Potrc, Ivan

The following article is from The Great Soviet Encyclopedia (1979). It might be outdated or ideologically biased.

Potrč, Ivan


Born Jan. 1, 1913, in Grajena, near the city of Ptuj. Slovenian writer.

While attending the Gymnasium, Potrč joined the communist party; he was arrested for disseminating revolutionary propaganda. During World War II (1939–45) he was interned; in 1943 he escaped and joined the partisans. After the war he upheld the principles of realism and socialist humanism.

Potrč’s literary career began in the early 1930’s. His early prose is permeated with protest against property ownership; an example is the novella The Son (1937). Efforts to achieve socialist transformation in rural areas are the subject of his trilogy of plays Krefli’s Farm(l947), Lacko and Krefli (1949), and Krefli (1953). Postwar life is analyzed in the novel In the Village (1954), in such novellas as The Encounter (1963), and in the drama When Things Are Bad You Are Always Alone (1964). The short-story collections On the Other Side of the Dawn (1965) and Pitiless Life (1966) recount Potrč’s childhood impressions and his experiences as a partisan.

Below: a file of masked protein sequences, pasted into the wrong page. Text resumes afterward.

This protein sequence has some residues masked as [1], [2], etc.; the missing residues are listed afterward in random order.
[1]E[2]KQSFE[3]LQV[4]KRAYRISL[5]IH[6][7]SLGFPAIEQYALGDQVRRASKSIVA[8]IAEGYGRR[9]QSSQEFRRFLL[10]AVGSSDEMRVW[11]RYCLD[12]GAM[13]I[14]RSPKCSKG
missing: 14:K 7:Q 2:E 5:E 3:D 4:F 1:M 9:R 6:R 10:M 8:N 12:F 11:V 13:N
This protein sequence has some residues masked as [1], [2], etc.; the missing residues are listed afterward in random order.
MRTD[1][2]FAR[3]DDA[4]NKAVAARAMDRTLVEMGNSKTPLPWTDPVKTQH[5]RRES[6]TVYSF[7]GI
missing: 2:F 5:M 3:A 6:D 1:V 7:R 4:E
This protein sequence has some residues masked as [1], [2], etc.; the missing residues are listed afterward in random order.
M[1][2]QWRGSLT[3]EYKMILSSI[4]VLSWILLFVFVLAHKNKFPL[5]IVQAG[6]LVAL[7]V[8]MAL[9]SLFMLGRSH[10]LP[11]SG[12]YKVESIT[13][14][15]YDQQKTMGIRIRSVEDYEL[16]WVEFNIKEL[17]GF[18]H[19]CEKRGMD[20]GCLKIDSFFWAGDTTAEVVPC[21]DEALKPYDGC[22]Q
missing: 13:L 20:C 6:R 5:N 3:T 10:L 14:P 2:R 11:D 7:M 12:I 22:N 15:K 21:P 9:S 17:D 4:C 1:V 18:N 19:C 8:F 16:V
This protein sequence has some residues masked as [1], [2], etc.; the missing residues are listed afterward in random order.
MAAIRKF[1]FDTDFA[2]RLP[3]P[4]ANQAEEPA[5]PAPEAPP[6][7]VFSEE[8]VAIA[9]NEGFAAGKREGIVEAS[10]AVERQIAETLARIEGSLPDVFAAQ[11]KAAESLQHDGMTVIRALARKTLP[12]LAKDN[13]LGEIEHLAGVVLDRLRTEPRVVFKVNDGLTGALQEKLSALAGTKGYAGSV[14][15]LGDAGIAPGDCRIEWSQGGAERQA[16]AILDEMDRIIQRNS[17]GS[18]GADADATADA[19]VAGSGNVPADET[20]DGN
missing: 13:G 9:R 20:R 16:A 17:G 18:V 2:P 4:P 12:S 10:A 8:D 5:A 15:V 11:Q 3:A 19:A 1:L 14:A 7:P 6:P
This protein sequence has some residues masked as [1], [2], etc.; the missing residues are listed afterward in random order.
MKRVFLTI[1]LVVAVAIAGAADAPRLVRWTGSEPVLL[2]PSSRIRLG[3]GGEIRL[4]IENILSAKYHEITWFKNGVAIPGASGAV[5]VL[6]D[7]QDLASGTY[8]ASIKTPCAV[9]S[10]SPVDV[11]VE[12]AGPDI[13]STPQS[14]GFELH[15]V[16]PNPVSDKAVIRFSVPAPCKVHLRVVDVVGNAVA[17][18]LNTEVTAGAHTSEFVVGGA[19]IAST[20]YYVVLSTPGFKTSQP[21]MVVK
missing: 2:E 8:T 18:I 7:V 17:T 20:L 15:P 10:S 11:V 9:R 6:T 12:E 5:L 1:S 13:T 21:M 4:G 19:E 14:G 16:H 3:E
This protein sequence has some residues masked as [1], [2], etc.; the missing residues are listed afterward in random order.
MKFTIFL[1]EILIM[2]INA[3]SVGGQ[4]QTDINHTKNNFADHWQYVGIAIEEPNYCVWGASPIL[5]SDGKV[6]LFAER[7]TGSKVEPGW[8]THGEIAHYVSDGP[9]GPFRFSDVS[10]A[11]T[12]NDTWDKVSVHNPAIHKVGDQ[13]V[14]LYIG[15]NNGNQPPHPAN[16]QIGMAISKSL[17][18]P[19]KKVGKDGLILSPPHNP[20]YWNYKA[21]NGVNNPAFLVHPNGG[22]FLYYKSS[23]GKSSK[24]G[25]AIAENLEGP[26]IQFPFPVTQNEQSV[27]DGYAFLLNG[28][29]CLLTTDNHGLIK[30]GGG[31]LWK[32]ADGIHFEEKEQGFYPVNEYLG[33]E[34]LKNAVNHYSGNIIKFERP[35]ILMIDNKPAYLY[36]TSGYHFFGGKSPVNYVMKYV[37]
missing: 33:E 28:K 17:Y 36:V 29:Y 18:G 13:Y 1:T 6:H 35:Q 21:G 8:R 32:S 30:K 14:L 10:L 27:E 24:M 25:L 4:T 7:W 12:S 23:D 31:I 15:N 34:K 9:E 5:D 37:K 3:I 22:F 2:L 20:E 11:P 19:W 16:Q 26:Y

Riabova, E.I. “K kharakteristike ‘sotsial’nogo realizma’ ν slovenskoi literature.” In the collection Formirovanie sotsialistich. realizma ν literaturakh zapadnykh i iuzhnykh slavian. Moscow, 1963.
Slodnjak, A. Slovensko slovstvo. Ljubljana, 1968. Pages 483–88.


The Great Soviet Encyclopedia, 3rd Edition (1970-1979). © 2010 The Gale Group, Inc. All rights reserved.